JULY 19, 2011 12:05PM

Two Ways Obama Will Be Re-Elected

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Frank Apisa and a few others have been gnawing over this bone for a while now.  There is some spirited debate over what constitutes a “liberal” and what doesn’t, as well as why Obama has been losing the “faithful” and what that may ultimately mean.

I’m going to go out on a limb (a rather thin and shaky one, at that) and surmise that the voting population in this country isn’t always quite as stupid as we think.  I’m going to blindly go on the belief that after eight years under Bush’s administration (which equates quite nicely to “Republican Rule”) people are still not in any hurry to turn back the clock and implement the very same mindset that crippled the country.

Yes, I’m taking a lot on faith.  A LOT.

 

Now, I will readily admit to voting for Obama in 2008.  For me (and apparently the majority of the voting public), it was a no-brainer.  The McCain-Palin ticket meant another four years of failed policies and allowing the financial market to run roughshod over the best interests of the country as a whole (much like allowing a six-year-old to drive a Mack truck pulling a trailer of explosives – what the hell did you THINK was gonna happen, G.W.?).  Obama meant – well, in all probability the antithesis of another four years of the same.

 

My biggest beef with the Prez is that he had TWO YEARS of a virtual Democratic majority to undo as much damage as he could.  He sat on his hands and did nothing, which pissed off the voting population enough that they began replacing his much-needed congressional majority and made it virtually impossible for him to do anything worthwhile without a major battle.

Also, Obama made a bunch of promises when he campaigned.  Now, I’m not the naïve little doe-eyed kid that believes the promises of a politician any more than a hooker believes the promises of a john.  But I expected change, at the very least.  What I got was not so much change.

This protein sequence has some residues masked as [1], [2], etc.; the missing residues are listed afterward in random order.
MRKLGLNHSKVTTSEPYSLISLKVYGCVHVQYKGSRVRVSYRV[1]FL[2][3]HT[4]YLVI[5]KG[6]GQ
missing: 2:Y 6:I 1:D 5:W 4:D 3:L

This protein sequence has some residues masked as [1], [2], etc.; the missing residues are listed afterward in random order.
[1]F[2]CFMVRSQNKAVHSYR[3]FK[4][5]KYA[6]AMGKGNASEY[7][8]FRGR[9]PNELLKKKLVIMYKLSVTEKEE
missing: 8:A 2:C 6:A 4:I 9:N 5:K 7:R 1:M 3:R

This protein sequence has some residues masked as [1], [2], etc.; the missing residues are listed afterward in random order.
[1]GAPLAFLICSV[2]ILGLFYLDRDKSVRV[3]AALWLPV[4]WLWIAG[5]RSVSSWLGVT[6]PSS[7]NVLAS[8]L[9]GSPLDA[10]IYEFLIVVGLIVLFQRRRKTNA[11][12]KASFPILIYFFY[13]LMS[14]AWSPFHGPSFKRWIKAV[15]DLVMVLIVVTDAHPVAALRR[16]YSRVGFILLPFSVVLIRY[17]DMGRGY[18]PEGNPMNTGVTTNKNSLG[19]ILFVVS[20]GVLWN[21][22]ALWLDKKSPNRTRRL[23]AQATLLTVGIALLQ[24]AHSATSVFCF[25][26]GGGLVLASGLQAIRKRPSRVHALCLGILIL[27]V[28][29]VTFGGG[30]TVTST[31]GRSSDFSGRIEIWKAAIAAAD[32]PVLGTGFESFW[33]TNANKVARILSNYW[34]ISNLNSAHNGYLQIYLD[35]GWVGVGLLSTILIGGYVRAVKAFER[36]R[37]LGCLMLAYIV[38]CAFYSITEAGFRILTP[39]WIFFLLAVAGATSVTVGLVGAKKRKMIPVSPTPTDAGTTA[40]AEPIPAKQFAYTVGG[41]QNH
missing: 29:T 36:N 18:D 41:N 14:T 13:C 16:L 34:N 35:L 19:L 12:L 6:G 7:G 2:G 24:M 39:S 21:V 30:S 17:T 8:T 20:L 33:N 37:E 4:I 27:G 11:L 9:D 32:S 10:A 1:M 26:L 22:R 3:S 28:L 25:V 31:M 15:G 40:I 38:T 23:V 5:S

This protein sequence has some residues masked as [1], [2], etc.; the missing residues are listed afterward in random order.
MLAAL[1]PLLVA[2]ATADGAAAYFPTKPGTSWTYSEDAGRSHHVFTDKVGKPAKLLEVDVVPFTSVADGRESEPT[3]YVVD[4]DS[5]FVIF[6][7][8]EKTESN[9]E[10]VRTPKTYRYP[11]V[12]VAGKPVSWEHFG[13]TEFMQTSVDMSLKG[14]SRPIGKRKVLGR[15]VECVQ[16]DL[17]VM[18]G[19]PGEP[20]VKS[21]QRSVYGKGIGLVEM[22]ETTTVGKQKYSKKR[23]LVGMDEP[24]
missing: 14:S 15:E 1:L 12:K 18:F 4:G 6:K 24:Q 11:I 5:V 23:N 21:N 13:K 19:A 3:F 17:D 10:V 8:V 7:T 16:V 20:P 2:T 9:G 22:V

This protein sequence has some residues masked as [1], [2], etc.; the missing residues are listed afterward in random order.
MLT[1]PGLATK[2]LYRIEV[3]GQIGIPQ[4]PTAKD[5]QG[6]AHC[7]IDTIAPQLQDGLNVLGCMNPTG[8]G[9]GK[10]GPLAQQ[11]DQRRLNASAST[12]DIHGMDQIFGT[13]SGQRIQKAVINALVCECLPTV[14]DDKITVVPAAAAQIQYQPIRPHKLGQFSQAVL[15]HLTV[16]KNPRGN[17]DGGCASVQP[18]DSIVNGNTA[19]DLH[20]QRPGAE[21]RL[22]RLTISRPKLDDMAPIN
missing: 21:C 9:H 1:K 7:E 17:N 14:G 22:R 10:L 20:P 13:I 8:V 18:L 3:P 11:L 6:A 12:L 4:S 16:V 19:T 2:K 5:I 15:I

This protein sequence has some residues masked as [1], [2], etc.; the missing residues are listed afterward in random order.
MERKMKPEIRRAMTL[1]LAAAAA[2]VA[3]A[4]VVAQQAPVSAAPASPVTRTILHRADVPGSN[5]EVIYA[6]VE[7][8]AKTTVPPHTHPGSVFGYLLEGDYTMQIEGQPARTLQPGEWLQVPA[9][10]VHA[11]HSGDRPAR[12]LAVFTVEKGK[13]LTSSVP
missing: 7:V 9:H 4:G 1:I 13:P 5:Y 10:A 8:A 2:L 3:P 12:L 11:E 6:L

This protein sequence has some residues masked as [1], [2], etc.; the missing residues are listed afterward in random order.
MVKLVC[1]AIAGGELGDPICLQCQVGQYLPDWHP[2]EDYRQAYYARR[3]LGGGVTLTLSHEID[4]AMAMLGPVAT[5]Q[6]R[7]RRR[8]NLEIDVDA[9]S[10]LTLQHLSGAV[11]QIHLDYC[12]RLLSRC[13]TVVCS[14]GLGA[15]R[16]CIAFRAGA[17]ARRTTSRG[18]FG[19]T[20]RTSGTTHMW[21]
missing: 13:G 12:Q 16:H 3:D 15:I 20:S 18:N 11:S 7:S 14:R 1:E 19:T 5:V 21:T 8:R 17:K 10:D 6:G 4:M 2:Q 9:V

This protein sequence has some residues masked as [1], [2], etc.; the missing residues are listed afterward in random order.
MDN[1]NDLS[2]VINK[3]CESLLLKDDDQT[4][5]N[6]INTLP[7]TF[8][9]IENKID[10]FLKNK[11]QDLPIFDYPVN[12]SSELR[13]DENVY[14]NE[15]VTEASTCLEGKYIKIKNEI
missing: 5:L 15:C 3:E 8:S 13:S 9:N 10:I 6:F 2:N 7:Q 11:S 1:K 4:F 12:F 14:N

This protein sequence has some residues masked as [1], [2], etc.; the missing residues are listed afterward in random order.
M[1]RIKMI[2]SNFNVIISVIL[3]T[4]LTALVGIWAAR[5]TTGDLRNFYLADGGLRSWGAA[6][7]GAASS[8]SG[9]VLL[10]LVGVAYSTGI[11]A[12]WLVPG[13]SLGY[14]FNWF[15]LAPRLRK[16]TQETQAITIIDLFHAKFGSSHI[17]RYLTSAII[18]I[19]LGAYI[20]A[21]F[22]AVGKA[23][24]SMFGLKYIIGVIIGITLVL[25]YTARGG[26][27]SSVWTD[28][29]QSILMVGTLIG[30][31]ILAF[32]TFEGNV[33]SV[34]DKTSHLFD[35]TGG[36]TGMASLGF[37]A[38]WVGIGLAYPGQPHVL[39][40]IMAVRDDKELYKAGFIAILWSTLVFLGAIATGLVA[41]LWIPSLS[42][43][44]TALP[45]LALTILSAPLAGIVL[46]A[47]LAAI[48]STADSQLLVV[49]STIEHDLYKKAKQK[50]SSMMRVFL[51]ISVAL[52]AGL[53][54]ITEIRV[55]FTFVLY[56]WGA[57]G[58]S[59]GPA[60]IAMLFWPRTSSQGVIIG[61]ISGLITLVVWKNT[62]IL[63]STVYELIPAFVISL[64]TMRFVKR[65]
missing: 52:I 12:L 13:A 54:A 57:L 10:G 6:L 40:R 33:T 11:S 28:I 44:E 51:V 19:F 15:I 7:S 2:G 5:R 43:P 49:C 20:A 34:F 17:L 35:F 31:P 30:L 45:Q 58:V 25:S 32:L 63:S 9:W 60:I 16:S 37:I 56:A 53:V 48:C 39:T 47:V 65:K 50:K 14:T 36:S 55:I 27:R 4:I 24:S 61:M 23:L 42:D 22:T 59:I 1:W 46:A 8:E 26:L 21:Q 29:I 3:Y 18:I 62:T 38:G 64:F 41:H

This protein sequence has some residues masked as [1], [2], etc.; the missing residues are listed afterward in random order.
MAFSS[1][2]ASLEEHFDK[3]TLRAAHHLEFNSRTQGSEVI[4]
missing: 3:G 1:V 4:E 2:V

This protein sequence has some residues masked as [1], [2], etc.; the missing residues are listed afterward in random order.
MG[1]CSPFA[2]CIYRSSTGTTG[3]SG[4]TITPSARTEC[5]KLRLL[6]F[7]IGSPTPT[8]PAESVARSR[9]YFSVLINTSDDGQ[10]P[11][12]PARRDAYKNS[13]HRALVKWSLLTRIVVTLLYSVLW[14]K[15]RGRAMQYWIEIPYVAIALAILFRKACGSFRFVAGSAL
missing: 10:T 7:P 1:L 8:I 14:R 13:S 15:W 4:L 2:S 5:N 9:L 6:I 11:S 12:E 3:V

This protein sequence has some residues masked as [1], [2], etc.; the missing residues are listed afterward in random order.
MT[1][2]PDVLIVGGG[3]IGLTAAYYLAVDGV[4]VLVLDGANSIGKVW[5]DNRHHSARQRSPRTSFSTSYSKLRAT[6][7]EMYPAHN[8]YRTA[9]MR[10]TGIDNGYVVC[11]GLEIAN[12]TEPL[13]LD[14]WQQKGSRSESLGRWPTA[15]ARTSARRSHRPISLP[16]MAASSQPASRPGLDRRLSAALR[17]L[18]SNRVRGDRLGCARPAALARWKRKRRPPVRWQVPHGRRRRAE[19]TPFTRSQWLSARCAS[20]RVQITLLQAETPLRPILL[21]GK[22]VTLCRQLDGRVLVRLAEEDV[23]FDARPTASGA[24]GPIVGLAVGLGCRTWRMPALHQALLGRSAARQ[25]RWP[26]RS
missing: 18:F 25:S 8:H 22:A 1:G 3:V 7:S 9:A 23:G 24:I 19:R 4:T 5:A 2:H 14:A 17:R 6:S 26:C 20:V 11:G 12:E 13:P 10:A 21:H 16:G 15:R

He could have first and foremost jettisoned the powers that Bush took for himself that no president has a right to (such as declaring a war without actually obtaining a declaration of war from Congress; such as trampling the rights of individual states by enacting legislation such as the “Patriot Act” and allowing the torture of “enemy combatants” even though we were “at war” and those acts violated the Geneva Convention).

He didn’t.  His plan for our failed economy was to go forward with paying the guys who caused it – sort of like a bonus for screwing us over.  Not a single one of those corporate CEOs or financial wizards has been brought to justice, even though their acts were provably criminal.  Not one.

 

We’re getting to the point where it is almost time for elections again.  Obama is obviously going to make a re-election bid; after all, why the hell not?  The Democrats aren’t even going to try and dissuade him, because they don’t have anyone warming up in the bullpen.  Why they believe that another term for Obama is going to do the party any good is beyond me.  To date, he has not given the Democrats anything to be proud of.

As for the Republicans, they continue to shoot themselves in the foot time and time again by promoting characters for candidates that have no real hope of winning over a majority of the voting public (most importantly those “tweeners” that might change their voting allegiance if it were in the best interests of the nation) because they are all rhetoric-spouting bigots that almost make Sarah Palin look smart.

By doing that, by promoting candidates like Michelle Bachmann (to name only one - there are many more, as you know), the Republicans are virtually guaranteeing four more years with Obama at the helm.  Whether or not he becomes our generation’s albatross remains to be seen, but my expectation is that when he IS re-elected nothing much is going to change in terms of how this country is administered.  Obama does not seem to be too interested in protecting our freedoms or our civil rights, nor does he seem too interested in bringing about the “change” in Washington that he loudly proclaimed in his first bid for the White House.